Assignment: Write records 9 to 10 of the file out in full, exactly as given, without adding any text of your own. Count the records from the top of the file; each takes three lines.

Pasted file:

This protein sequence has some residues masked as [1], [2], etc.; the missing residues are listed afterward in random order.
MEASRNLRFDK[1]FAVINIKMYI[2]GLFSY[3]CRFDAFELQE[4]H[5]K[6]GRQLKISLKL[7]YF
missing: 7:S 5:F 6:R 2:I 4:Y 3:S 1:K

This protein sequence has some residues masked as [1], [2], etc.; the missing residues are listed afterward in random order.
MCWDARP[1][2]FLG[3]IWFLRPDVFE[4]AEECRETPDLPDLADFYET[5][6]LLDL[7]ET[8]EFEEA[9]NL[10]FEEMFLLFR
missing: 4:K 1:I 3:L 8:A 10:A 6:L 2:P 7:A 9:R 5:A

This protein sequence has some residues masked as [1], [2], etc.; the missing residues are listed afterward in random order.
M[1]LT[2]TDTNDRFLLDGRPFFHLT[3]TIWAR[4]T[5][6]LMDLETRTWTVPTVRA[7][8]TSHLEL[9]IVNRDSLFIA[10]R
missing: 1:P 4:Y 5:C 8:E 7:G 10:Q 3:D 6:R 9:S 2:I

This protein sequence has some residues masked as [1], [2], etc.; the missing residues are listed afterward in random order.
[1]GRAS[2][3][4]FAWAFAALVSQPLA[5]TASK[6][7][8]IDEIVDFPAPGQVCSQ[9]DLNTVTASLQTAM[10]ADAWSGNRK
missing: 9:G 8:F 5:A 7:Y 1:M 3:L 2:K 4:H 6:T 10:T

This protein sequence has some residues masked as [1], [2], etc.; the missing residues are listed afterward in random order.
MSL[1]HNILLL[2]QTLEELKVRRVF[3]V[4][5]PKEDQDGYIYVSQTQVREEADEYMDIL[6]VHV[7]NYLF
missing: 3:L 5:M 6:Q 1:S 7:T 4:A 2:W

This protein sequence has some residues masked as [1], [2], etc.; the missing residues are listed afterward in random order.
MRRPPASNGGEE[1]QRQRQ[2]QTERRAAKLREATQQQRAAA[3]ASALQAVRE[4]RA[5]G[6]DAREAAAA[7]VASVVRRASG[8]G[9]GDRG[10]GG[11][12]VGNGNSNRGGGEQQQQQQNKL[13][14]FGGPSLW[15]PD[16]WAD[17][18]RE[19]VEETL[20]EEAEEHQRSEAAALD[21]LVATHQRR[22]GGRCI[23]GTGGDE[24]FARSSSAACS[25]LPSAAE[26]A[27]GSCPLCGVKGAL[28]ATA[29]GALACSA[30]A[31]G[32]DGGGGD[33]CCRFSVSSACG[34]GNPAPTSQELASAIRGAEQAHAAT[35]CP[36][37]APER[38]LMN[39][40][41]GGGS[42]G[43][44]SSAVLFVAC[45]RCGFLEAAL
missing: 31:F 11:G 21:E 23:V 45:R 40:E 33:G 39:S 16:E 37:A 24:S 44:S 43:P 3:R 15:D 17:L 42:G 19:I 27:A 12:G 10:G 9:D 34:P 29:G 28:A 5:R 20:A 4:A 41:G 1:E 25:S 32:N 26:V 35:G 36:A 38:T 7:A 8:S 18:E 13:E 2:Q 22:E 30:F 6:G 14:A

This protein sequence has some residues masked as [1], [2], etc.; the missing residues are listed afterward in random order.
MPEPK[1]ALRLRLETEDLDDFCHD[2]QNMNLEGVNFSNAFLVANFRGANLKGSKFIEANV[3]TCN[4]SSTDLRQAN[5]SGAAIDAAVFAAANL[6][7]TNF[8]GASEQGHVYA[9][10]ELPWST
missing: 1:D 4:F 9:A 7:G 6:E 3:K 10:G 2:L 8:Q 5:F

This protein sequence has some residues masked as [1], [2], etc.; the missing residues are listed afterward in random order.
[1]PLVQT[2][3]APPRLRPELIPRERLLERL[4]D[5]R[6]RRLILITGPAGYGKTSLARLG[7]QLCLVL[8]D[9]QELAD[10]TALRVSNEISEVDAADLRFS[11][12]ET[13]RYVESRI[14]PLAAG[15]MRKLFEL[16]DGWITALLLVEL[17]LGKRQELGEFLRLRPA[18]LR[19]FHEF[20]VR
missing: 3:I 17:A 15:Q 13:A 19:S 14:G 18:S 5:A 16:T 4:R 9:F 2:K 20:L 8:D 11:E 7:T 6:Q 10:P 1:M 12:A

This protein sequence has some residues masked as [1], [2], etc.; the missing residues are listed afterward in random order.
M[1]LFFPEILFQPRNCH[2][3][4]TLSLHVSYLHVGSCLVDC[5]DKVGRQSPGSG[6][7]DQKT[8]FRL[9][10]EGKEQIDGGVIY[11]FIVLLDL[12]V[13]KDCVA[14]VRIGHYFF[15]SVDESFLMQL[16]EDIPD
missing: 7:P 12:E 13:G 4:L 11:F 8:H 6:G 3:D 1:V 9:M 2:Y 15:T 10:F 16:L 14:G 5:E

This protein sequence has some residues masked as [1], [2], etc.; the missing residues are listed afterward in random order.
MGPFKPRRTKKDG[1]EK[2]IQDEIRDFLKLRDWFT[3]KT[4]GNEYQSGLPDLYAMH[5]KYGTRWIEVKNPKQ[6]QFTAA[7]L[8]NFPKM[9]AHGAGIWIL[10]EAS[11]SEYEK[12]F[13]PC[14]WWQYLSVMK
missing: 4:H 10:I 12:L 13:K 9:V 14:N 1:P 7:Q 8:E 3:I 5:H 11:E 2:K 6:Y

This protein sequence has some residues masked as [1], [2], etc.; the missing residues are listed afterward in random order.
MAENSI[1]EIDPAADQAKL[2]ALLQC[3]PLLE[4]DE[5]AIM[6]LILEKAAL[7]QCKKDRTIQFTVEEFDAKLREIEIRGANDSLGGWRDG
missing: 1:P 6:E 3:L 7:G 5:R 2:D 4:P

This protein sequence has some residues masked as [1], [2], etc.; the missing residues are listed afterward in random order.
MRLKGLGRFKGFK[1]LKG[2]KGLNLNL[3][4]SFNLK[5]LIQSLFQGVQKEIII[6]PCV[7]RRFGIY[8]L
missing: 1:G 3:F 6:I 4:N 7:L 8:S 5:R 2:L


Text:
This protein sequence has some residues masked as [1], [2], etc.; the missing residues are listed afterward in random order.
M[1]LFFPEILFQPRNCH[2][3][4]TLSLHVSYLHVGSCLVDC[5]DKVGRQSPGSG[6][7]DQKT[8]FRL[9][10]EGKEQIDGGVIY[11]FIVLLDL[12]V[13]KDCVA[14]VRIGHYFF[15]SVDESFLMQL[16]EDIPD
missing: 7:P 12:E 13:G 4:L 11:F 8:H 6:G 3:D 1:V 9:M 2:Y 15:T 10:F 16:L 14:G 5:E

This protein sequence has some residues masked as [1], [2], etc.; the missing residues are listed afterward in random order.
MGPFKPRRTKKDG[1]EK[2]IQDEIRDFLKLRDWFT[3]KT[4]GNEYQSGLPDLYAMH[5]KYGTRWIEVKNPKQ[6]QFTAA[7]L[8]NFPKM[9]AHGAGIWIL[10]EAS[11]SEYEK[12]F[13]PC[14]WWQYLSVMK
missing: 4:H 10:I 12:L 13:K 9:V 14:N 1:P 7:Q 8:E 3:I 5:H 11:E 2:K 6:Y